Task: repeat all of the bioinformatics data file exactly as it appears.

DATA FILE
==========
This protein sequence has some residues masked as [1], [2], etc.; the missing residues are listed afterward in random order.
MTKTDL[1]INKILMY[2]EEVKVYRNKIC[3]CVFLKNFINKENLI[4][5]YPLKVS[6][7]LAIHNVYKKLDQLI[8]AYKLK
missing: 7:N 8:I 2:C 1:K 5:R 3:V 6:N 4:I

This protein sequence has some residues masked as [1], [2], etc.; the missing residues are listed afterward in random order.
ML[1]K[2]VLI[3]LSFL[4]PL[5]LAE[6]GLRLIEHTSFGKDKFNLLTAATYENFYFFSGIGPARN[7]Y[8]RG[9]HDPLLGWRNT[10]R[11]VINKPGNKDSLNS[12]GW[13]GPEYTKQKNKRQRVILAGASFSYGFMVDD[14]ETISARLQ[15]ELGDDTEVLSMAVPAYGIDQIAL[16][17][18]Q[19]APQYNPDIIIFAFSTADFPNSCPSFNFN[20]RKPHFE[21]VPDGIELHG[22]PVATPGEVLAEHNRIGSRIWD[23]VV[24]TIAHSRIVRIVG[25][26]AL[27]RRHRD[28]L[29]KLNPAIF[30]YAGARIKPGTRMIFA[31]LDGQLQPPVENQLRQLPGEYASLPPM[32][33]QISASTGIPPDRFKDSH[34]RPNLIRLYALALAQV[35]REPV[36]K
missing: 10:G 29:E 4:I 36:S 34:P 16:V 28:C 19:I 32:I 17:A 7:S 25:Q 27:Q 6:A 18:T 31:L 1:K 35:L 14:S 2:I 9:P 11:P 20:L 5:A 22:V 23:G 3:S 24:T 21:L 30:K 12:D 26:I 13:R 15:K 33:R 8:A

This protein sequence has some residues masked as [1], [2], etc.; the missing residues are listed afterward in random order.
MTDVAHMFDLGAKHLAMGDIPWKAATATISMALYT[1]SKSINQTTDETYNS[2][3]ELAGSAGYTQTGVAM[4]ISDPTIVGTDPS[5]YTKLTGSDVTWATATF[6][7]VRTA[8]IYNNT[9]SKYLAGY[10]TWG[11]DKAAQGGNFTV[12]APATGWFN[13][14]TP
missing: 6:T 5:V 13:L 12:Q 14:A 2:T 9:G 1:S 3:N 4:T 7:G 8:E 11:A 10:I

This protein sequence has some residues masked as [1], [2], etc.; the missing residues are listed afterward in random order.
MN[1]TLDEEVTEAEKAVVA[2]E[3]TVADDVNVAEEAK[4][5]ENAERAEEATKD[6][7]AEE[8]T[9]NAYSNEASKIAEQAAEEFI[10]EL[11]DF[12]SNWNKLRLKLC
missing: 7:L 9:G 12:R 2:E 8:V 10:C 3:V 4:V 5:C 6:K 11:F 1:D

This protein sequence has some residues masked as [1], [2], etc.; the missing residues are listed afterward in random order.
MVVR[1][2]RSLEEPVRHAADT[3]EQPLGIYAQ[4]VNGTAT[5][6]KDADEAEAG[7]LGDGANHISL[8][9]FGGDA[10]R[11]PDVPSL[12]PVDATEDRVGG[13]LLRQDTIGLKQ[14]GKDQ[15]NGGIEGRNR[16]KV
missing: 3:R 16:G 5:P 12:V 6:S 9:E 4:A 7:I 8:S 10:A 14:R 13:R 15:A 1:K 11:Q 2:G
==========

This protein sequence has some residues masked as [1], [2], etc.; the missing residues are listed afterward in random order.
MTKTDL[1]INKILMY[2]EEVKVYRNKIC[3]CVFLKNFINKENLI[4][5]YPLKVS[6][7]LAIHNVYKKLDQLI[8]AYKLK
missing: 7:N 8:I 2:C 1:K 5:R 3:V 6:N 4:I

This protein sequence has some residues masked as [1], [2], etc.; the missing residues are listed afterward in random order.
ML[1]K[2]VLI[3]LSFL[4]PL[5]LAE[6]GLRLIEHTSFGKDKFNLLTAATYENFYFFSGIGPARN[7]Y[8]RG[9]HDPLLGWRNT[10]R[11]VINKPGNKDSLNS[12]GW[13]GPEYTKQKNKRQRVILAGASFSYGFMVDD[14]ETISARLQ[15]ELGDDTEVLSMAVPAYGIDQIAL[16][17][18]Q[19]APQYNPDIIIFAFSTADFPNSCPSFNFN[20]RKPHFE[21]VPDGIELHG[22]PVATPGEVLAEHNRIGSRIWD[23]VV[24]TIAHSRIVRIVG[25][26]AL[27]RRHRD[28]L[29]KLNPAIF[30]YAGARIKPGTRMIFA[31]LDGQLQPPVENQLRQLPGEYASLPPM[32][33]QISASTGIPPDRFKDSH[34]RPNLIRLYALALAQV[35]REPV[36]K
missing: 10:G 29:E 4:I 36:S 34:P 16:V 28:C 19:I 32:I 17:A 7:S 25:Q 27:Q 6:A 18:T 31:L 1:K 35:L 14:S 2:I 9:P 11:P 20:L 5:A 22:V 23:G 3:S 24:T 21:L 30:K 12:D 26:I 13:R 15:K 33:R 8:A

This protein sequence has some residues masked as [1], [2], etc.; the missing residues are listed afterward in random order.
MTDVAHMFDLGAKHLAMGDIPWKAATATISMALYT[1]SKSINQTTDETYNS[2][3]ELAGSAGYTQTGVAM[4]ISDPTIVGTDPS[5]YTKLTGSDVTWATATF[6][7]VRTA[8]IYNNT[9]SKYLAGY[10]TWG[11]DKAAQGGNFTV[12]APATGWFN[13][14]TP
missing: 6:T 5:V 13:L 12:Q 14:A 2:T 9:G 1:S 3:N 4:T 7:G 8:E 11:A 10:I

This protein sequence has some residues masked as [1], [2], etc.; the missing residues are listed afterward in random order.
MN[1]TLDEEVTEAEKAVVA[2]E[3]TVADDVNVAEEAK[4][5]ENAERAEEATKD[6][7]AEE[8]T[9]NAYSNEASKIAEQAAEEFI[10]EL[11]DF[12]SNWNKLRLKLC
missing: 7:L 9:G 12:R 2:E 8:V 10:C 3:V 4:V 5:C 6:K 11:F 1:D

This protein sequence has some residues masked as [1], [2], etc.; the missing residues are listed afterward in random order.
MVVR[1][2]RSLEEPVRHAADT[3]EQPLGIYAQ[4]VNGTAT[5][6]KDADEAEAG[7]LGDGANHISL[8][9]FGGDA[10]R[11]PDVPSL[12]PVDATEDRVGG[13]LLRQDTIGLKQ[14]GKDQ[15]NGGIEGRNR[16]KV
missing: 3:R 16:G 5:P 12:V 6:S 9:E 4:A 7:I 8:S 10:A 14:R 13:R 15:A 1:K 11:Q 2:G